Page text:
But what we can do to tackle low birth weight kids is to give them desi cow's milk and ghee in proportion to the meals. But don't do anything extra to fatten them. Please do not subscribe to any protein powders or supplements. Because in the process of fattening them up, we are also feeding them fears that something is wrong with them. And, these fattening tonics that we give toddlers change them so much that they get PCOD and other problems on growing up. Instead, feed them ragi kheer and sooji halwa, which is very homely and healthy.

Having said that, I want to reiterate that a child's weight is no one's business. And, mothers must stop feeling guilty or pressured about it. If the child is energetic, active and happy, it is just fine. Raising a child is a collective commitment. It takes a village to raise a child, not the mother alone. So, she shouldn't be facing the judgment alone. If something is wrong with my child, it is also your fault.

Given the nuclear family setup we live in, how can parents bring up their children in the best way?

Cooking isn't the chore that it is made out to be. It is actually time-saving than time-consuming. It also keeps everyone in the family healthy, [and helps] save on the money you spend on tonics and medicines. It is a critical investment. The game changer for a nuclear family is getting the Indian male to start working at home. We don't need reservations in Parliament, rather we need men's reservation in the kitchen. Earlier, men would work in the kitchen, but this new breed doesn't seem to think the same way, which is shameful. We are geared in a way where the woman is just killing herself to service everyone at home.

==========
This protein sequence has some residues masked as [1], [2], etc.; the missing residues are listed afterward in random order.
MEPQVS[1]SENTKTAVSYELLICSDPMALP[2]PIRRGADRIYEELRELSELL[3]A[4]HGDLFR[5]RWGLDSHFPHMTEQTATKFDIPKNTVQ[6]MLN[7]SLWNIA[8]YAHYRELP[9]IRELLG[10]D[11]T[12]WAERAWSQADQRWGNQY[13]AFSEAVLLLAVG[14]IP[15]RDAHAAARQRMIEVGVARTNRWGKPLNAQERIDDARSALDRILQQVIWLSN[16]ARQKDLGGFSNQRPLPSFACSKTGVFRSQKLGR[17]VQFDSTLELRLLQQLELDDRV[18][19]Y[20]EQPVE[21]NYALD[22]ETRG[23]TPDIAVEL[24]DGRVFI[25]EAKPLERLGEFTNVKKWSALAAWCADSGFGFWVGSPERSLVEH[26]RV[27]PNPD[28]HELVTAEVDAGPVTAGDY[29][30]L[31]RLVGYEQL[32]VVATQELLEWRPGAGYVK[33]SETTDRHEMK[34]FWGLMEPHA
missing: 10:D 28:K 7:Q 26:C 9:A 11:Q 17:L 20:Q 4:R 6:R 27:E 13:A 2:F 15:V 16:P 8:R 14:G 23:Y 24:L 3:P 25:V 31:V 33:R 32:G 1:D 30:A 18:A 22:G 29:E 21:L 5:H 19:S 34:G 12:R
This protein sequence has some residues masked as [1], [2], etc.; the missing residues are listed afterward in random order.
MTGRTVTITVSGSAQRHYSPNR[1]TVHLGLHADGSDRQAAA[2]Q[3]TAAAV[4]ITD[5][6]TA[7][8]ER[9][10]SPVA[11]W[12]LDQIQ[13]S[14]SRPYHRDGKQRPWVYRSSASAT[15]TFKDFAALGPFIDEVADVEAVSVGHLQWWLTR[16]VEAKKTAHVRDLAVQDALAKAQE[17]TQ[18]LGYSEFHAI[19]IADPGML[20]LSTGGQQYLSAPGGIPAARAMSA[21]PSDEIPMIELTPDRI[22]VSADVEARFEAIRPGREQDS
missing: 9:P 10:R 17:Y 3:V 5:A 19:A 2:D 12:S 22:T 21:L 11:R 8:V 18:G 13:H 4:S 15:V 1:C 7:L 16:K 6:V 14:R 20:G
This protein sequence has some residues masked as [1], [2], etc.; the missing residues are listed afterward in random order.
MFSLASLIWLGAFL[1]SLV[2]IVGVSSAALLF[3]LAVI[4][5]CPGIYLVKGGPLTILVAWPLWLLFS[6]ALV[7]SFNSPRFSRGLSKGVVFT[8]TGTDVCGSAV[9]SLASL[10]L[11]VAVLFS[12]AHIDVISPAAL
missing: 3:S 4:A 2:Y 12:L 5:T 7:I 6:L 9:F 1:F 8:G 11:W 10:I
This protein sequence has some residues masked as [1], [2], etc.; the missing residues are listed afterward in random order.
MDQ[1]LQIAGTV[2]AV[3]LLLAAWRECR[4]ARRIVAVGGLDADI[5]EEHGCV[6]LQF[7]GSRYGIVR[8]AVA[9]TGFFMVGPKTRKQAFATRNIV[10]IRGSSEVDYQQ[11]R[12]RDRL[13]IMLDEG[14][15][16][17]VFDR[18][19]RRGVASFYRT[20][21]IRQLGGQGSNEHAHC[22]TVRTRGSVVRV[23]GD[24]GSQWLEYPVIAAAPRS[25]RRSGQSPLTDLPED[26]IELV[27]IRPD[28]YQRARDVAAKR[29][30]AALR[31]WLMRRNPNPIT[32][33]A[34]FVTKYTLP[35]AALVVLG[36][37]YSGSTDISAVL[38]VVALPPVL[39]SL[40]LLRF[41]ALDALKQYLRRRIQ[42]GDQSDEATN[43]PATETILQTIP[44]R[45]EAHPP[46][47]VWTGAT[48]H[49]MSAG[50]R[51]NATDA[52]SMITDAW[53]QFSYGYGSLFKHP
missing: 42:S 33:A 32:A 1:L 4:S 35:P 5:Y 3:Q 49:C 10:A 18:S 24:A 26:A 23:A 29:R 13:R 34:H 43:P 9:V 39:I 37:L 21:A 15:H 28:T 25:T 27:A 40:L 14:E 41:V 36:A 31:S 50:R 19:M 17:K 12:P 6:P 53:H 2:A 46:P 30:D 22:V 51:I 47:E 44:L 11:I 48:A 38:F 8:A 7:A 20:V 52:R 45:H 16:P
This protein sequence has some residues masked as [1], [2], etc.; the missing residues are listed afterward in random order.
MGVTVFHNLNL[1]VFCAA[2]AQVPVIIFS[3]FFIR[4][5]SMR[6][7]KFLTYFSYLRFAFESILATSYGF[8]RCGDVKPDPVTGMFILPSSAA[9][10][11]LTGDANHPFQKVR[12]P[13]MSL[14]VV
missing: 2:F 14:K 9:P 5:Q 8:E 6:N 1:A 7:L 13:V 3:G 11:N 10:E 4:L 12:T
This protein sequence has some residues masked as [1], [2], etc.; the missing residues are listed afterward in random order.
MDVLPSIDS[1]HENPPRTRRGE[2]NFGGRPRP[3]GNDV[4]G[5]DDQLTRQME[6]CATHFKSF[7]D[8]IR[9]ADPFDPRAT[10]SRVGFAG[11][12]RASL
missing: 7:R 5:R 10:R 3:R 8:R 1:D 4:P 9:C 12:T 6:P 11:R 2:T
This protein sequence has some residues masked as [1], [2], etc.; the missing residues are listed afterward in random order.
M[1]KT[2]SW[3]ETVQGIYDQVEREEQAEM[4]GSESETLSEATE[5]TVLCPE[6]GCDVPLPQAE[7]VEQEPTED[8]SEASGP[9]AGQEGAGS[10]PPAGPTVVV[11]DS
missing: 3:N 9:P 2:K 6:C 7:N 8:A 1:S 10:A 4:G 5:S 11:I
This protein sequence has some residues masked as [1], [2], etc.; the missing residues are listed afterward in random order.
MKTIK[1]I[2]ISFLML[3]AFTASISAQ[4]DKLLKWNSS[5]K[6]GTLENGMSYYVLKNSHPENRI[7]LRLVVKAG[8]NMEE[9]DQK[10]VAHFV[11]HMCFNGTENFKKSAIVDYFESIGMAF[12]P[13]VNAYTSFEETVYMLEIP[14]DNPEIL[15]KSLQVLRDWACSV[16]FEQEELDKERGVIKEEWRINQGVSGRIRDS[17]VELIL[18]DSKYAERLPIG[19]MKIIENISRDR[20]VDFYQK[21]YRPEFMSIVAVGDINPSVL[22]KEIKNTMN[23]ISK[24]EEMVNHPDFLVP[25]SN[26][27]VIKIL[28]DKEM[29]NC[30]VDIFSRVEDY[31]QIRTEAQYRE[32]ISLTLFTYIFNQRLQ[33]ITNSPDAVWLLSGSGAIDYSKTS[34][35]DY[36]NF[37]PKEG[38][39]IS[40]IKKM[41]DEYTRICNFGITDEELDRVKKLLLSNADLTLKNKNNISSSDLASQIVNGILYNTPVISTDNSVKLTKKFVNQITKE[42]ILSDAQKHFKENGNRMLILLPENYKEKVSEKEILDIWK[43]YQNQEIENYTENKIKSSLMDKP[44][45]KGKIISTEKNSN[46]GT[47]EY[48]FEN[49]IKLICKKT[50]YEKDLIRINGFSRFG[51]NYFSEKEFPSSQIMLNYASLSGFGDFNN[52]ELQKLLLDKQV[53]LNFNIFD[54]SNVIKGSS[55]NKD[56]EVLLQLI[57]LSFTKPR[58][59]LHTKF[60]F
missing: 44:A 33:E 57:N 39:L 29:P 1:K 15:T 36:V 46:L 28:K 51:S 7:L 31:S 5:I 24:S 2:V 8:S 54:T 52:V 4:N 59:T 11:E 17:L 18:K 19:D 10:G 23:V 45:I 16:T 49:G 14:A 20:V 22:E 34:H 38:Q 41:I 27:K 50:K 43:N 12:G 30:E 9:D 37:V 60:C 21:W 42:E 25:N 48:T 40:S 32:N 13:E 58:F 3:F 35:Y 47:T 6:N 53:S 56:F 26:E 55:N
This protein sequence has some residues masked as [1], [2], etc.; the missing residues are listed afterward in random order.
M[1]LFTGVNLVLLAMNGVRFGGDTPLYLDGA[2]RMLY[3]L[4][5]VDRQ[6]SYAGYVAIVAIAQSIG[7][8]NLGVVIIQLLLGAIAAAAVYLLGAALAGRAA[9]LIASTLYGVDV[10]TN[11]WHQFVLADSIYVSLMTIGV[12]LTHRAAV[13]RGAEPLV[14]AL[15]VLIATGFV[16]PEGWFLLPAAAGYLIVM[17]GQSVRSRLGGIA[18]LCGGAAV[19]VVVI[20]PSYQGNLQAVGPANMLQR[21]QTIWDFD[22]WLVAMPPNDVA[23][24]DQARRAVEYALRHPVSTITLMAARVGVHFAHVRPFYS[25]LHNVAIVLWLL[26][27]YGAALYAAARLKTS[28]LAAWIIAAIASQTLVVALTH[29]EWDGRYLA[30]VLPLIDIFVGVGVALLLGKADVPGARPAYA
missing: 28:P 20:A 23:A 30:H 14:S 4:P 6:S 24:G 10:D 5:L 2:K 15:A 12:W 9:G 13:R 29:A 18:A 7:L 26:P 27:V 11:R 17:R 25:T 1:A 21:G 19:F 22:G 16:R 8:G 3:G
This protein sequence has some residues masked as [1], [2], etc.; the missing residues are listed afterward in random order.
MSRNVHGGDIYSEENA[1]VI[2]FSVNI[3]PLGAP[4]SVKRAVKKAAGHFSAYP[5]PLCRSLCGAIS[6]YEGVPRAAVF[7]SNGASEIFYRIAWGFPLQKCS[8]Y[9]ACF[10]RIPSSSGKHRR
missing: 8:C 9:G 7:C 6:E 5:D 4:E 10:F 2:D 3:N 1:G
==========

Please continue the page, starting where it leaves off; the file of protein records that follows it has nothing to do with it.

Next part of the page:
To what extent can parents allow the child to consume junk food?

There are many decent vendors who sell on the roadside. Eat there once every two weeks and eat one or two dishes at one time. Don't think you can have chaat for dinner. Also, the point is to not make junk food aspirational for children. Parents must not bribe them as return gifts or treats.

What should a child eat daily without fail? Also, how can one limit chocolates?

Rice, peanuts, ghee, a seasonal fruit, a homemade laddu—these must be given every day, and other food that is locally available. Chocolates must be limited and children should be made aware that it is the chocolate industry that still involves child labour in a big way. Don't give them chocolates as a treat. It should be limited to once a week.

Five snacks for children

❍ Handful of peanuts

❍ Fresh fruit

❍ Poha

❍ Roti, jaggery and ghee

❍ Homemade snacks like chiwda and matthi